The region of the US Midwest East of the Rocky Mountains and West of the Appalachians often referred to as Tornado Alley is home to some of the most consistent yet extreme weather on the planet.
Cold dry air from Canada meets with warm moist air from the Gulf of Mexico and hot dry air from the Southwestern deserts. This air is squeezed between the two mountain ranges across the Great Plains where intense atmospheric instability leads to the formation of huge Supercell Thunderstorms and often massive and damaging tornados.
Whilst they form over the sparsely populated plains, sadly all too often we hear of the devastation caused when the track of these huge Tornados brings them into contact with towns and cities.
Scientific advances in recent years, particularly the Doppler radar system have led to increasingly accurate warnings being available. These warnings are backed up by live reports and video feeds by Storm Chasers; teams of Meteorologists on the ground with live data feeds to enable accurate prediction of tornado trajectories to be passed to the media and emergency services in real time.
During May 2012 (9-20th) I joined the team from Netweather.tv in the US Midwest to experience some of the most extreme weather there is. Many of you followed our progress and you can continue to follow future tours on the maps, watch daily storm analysis and see live video feeds from the chase vehicles by visiting the link below. Additionally, visit the Chaser TV and KWCH StormTeam12 Weather News links below to view live video feeds from hundreds of Storm Chase vehicles superimposed over Doppler radar as well as 24/7 weather news supported by reports and video from the storm chase teams. Next Updates in June 2013 when I’ll be returning with Netweather to Denver and the Northern Plains on Tour 5!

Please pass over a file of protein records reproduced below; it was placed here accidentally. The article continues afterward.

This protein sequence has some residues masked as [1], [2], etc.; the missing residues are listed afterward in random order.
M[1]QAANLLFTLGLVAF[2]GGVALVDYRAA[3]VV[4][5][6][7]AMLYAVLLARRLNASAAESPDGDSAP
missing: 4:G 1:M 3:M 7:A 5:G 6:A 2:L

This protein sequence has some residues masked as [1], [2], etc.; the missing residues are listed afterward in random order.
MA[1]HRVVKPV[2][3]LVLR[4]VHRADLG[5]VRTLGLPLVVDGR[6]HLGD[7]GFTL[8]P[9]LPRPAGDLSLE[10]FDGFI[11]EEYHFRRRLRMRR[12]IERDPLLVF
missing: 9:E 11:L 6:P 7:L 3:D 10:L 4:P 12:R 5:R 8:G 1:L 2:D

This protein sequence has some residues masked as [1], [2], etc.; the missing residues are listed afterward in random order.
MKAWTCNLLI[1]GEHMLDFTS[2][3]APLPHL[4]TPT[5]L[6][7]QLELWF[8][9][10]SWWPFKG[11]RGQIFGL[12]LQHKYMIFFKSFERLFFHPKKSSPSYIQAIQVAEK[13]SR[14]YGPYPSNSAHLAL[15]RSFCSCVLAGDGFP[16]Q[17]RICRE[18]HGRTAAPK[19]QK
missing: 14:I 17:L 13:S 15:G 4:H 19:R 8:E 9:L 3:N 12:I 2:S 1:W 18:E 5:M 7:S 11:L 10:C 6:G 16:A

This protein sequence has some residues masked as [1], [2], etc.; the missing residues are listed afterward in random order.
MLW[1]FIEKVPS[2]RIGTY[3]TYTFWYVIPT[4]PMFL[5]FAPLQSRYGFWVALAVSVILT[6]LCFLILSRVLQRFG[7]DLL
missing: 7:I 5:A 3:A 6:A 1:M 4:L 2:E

Selected photos and videos taken during the trip have been uploaded to the relevant netweather.tv gallery, headcornweather flickr or YouTube accounts or to the dropbox cloud storage gallery linked below. If you like what you see and want to find out more about a future stormchase tour please contact Netweather directly.